The Iowa Senate will hold a couple of key subcommittee meetings today. One will eliminate requirements and references to the Iowa Common Core or core curriculum and to core content standards. Another will increase the age to use or buy vaping products from 18 years old to 21.

SSB 1059: Senate Study Bill 1059 was proposed by Sen. Randy Feenstra. It’s an act relating to surcharges added to criminal penalties, court funds, civil fees, misdemeanor and felony fines.

SF 5: Senate File 5 was filed by Sen. Amy Sinclair. It’s an act repealing the property tax exemption for forest reservations.

SF 120: Senate File 120 was filed by Sen. Charles Schneider. It’s an act prohibiting a governing board of a public college or university from adopting or enforcing any policy or rule that prohibits a person from carrying, transporting or possessing a dangerous weapon producing a nonprojectile high-voltage pulse designed to immobilize a person in the buildings or on the grounds of such a college or university.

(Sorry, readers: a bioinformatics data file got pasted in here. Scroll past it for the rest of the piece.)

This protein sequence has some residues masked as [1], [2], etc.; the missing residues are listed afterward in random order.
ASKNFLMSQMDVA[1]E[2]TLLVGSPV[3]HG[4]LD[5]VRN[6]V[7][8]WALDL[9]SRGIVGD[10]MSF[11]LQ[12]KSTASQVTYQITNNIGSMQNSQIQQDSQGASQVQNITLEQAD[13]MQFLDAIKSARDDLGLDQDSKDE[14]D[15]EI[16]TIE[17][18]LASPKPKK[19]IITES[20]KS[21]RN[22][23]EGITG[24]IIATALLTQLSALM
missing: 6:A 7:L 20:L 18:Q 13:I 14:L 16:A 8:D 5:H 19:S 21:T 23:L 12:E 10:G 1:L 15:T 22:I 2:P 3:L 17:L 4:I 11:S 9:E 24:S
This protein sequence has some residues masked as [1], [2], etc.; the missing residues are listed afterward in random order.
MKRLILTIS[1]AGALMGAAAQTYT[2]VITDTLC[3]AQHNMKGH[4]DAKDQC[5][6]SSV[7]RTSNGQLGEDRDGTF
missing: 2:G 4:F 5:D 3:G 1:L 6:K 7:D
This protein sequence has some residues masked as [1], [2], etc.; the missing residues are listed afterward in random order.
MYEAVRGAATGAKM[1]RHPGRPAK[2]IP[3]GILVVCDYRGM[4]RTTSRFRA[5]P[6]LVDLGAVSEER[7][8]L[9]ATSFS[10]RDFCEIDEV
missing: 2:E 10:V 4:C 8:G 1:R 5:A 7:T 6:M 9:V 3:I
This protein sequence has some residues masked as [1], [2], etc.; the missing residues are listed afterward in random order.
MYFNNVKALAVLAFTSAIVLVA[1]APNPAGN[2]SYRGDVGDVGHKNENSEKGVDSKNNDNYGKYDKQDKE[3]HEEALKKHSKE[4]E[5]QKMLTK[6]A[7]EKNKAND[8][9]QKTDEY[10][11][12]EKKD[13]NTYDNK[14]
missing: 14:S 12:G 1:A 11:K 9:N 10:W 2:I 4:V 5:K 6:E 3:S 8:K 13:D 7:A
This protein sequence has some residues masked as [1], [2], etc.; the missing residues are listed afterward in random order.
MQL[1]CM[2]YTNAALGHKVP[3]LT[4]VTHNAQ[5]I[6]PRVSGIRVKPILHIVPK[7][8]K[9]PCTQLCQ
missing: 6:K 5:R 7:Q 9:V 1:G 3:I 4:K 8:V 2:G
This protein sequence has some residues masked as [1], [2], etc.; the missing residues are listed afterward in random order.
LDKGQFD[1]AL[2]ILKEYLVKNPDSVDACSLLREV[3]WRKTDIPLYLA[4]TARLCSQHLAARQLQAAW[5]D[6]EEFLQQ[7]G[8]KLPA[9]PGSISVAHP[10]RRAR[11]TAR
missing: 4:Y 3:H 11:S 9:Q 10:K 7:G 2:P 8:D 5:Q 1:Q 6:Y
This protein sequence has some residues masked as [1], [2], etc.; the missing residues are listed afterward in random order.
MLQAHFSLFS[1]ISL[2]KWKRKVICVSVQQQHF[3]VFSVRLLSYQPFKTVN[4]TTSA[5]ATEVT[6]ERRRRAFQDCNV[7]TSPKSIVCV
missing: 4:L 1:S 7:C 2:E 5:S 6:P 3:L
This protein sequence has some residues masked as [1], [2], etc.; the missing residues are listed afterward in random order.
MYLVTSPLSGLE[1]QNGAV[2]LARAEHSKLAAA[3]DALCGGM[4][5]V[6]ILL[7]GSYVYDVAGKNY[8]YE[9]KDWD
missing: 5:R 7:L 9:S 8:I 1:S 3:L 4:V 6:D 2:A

SF 30: Senate File 30 was filed by Sen. Brad Zaun. It’s an act relating to the Iowa Core curriculum and to assessment and content standards for school districts and accredited nonpublic schools.

The bill eliminates requirements and references to the Iowa Common Core or core curriculum and to core content standards, but continues to direct the state board of education to adopt high school graduation requirements and academic and content standards.

SF 60: Senate File 60 was field by Sen. Mark Segebart. It’s an act relating to newborn metabolic screening to include all disorders listed on the recommended uniform screening panel recommend by the U.S. Department of Health and Human Services.

SF 66: Senate File 66 was filed by Sen. Tom Shipley. It’s an act establishing the minimum age relative to various activities relating to vapor products. The bill increases the minimum age relative to vapor products from 18 years of age to 21 years of age.

SF 75: Senate File 75 was filed by Sen. Zach Whiting. It’s an act relating to grants for new remote workers who relocate to this state and who are employed by an out-of-state employer and creating and making appropriations to the new remote worker grant fund.